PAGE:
Gatineau is only 15-20 minutes away from Ottawa by car. The easiest and cheapest way to get there is by public bus, which averages around $3 CAD per ride. Taking a private taxi is also possible, although it may be difficult to find a ride back to Ottawa.
If you are an outdoorsy person by heart, you will be happy to know that Gatineau Park, the second most visited park in Canada, is only a short drive away from the city center of Ottawa. To get there, you need to cross over the border which takes you into Quebec.
It is completely free to enter the park, and it offers a multitude of activities, such as hiking, camping, kayaking, and skiing in the winter. The park is massive, measuring over 139 square miles with nearly 100 miles of trails. One of the most unique trails is called Trail 36, a two-mile out-and-back trail that leads you to the ruins of Carbide Wilson, an abandoned industrial complex.
After a long day of hiking, head into the cute small town of Chelsea, which lies directly outside the park. Here, you can stop and have ice cream at one of the many stores, the most famous being La Cigale. Make sure to brush up on your French while strolling through Chelsea, as you are now in the French-dominated province of Quebec.
If you are traveling to Ottawa during the winter, no problem, as Gatineau Park is a world-class destination for skiing and snowshoeing. The park has some of the best slopes for cross-country and slope skiing. For the beginner or novice, there is also equipment for rent or guided tours which are available at the visitor center.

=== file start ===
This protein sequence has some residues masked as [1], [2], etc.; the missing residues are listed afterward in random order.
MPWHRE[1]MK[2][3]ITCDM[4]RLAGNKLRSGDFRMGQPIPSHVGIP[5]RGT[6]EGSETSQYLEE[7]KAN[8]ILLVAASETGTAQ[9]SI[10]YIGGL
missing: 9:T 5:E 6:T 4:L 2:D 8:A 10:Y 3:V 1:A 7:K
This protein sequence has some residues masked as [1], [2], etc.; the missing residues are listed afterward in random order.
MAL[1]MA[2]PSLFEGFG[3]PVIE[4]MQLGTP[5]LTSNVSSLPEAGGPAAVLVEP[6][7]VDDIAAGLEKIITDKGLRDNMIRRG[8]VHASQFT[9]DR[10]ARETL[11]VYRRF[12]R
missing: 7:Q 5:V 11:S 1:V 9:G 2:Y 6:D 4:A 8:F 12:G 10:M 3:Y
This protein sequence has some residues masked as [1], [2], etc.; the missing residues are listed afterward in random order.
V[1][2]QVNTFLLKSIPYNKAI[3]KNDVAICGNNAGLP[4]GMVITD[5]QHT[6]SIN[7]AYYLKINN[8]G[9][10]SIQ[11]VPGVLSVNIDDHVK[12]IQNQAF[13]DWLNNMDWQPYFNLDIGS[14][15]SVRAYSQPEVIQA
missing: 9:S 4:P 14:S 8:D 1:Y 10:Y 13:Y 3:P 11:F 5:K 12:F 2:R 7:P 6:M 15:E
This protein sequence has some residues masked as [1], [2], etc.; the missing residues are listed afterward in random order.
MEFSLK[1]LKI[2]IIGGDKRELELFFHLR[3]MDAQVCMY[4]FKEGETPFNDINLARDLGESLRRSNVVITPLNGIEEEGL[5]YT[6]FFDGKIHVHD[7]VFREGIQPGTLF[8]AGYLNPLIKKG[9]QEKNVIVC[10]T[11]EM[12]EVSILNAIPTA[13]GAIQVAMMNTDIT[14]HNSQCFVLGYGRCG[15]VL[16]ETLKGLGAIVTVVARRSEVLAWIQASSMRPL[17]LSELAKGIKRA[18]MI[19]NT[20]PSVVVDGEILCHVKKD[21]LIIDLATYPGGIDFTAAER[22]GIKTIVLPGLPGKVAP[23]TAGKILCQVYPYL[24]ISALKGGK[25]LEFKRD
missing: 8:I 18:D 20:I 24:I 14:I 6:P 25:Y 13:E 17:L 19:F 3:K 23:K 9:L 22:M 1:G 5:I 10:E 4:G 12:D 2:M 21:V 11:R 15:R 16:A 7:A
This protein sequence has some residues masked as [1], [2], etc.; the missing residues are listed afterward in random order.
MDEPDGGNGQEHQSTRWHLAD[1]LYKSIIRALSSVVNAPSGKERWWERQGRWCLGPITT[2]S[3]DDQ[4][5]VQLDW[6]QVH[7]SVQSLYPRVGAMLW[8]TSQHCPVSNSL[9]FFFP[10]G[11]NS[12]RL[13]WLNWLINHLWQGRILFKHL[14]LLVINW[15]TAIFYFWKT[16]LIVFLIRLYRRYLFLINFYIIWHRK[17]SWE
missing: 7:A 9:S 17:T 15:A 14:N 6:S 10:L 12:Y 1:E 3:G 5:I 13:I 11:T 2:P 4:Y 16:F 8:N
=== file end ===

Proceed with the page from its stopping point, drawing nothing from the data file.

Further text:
Where to eat
Useful tips for traveling in Ottawa
The best time to visit Ottawa
The best time to visit Ottawa is during its shoulder seasons of spring (April-May) and fall (September-October). This is due to the cooler and more pleasant temperatures in the city, the changing of foliage, and lesser tourist crowds. During the spring, you will be able to witness the magnificent blooming of flowers across the city. If visiting during the spring, you cannot miss the annual Tulip Festival in Ottawa, which occurs every May. It is the world’s largest tulip festival and receives over 650,000 attendees annually. It spans for 11 days, and you will be able to see over 300,000 tulips blooming in Commissioner’s Park. There are also other attractions, such as fairs, live music, and fireworks shows.